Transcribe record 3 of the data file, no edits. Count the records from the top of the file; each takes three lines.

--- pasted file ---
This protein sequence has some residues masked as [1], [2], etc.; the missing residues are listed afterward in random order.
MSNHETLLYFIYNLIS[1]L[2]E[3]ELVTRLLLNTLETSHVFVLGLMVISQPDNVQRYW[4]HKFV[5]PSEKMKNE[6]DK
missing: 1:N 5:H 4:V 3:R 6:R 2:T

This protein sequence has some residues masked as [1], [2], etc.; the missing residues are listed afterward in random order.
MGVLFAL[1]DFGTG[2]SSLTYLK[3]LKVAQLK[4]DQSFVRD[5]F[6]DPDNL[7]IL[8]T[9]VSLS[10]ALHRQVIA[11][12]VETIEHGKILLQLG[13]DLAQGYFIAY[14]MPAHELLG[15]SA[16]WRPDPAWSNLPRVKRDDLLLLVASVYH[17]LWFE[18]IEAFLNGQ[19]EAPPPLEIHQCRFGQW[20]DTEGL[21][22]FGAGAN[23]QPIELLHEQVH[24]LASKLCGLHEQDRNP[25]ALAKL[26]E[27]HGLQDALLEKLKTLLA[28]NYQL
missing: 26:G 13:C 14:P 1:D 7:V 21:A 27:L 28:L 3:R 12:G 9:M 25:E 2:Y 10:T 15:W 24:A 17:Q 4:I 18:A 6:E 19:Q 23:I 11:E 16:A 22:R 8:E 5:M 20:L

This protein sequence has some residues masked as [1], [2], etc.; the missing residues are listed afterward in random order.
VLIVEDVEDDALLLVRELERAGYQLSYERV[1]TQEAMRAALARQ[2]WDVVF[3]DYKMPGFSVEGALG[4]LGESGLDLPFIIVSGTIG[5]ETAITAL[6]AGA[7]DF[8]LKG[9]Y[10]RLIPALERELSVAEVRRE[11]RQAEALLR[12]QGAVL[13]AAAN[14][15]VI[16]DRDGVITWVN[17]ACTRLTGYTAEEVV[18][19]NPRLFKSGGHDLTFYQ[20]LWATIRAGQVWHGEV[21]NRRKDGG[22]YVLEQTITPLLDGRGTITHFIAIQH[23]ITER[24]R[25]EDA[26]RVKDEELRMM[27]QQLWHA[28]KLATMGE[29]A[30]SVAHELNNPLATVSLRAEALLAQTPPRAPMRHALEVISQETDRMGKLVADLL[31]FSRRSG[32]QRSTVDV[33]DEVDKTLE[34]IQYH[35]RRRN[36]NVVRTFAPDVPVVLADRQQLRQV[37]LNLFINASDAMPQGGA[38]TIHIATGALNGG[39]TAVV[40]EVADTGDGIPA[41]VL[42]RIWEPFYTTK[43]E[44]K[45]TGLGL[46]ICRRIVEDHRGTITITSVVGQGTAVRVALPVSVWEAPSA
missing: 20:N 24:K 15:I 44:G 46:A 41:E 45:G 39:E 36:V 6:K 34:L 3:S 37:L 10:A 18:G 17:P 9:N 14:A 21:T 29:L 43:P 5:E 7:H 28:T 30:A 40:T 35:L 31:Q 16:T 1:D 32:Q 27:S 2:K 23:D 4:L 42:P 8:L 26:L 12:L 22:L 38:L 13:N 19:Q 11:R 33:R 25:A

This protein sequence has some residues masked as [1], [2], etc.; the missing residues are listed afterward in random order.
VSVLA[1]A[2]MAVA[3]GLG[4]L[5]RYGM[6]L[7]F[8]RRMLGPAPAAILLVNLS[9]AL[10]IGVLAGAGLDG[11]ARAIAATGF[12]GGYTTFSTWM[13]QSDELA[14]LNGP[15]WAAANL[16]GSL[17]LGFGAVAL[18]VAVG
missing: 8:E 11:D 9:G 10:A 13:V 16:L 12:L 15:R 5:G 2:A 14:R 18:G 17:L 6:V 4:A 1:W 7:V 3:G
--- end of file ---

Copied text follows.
This protein sequence has some residues masked as [1], [2], etc.; the missing residues are listed afterward in random order.
VLIVEDVEDDALLLVRELERAGYQLSYERV[1]TQEAMRAALARQ[2]WDVVF[3]DYKMPGFSVEGALG[4]LGESGLDLPFIIVSGTIG[5]ETAITAL[6]AGA[7]DF[8]LKG[9]Y[10]RLIPALERELSVAEVRRE[11]RQAEALLR[12]QGAVL[13]AAAN[14][15]VI[16]DRDGVITWVN[17]ACTRLTGYTAEEVV[18][19]NPRLFKSGGHDLTFYQ[20]LWATIRAGQVWHGEV[21]NRRKDGG[22]YVLEQTITPLLDGRGTITHFIAIQH[23]ITER[24]R[25]EDA[26]RVKDEELRMM[27]QQLWHA[28]KLATMGE[29]A[30]SVAHELNNPLATVSLRAEALLAQTPPRAPMRHALEVISQETDRMGKLVADLL[31]FSRRSG[32]QRSTVDV[33]DEVDKTLE[34]IQYH[35]RRRN[36]NVVRTFAPDVPVVLADRQQLRQV[37]LNLFINASDAMPQGGA[38]TIHIATGALNGG[39]TAVV[40]EVADTGDGIPA[41]VL[42]RIWEPFYTTK[43]E[44]K[45]TGLGL[46]ICRRIVEDHRGTITITSVVGQGTAVRVALPVSVWEAPSA
missing: 20:N 24:K 15:I 44:G 46:A 41:E 45:G 39:E 36:V 6:K 34:L 3:S 37:L 10:A 18:G 17:P 9:N 14:A 21:T 29:L 43:P 5:E 7:H 28:T 30:A 40:T 35:L 31:Q 16:T 1:D 32:Q 27:S 2:K 23:D 4:L 42:P 8:L 26:L 12:L 22:L 38:L 13:N 19:Q 11:R 33:R 25:A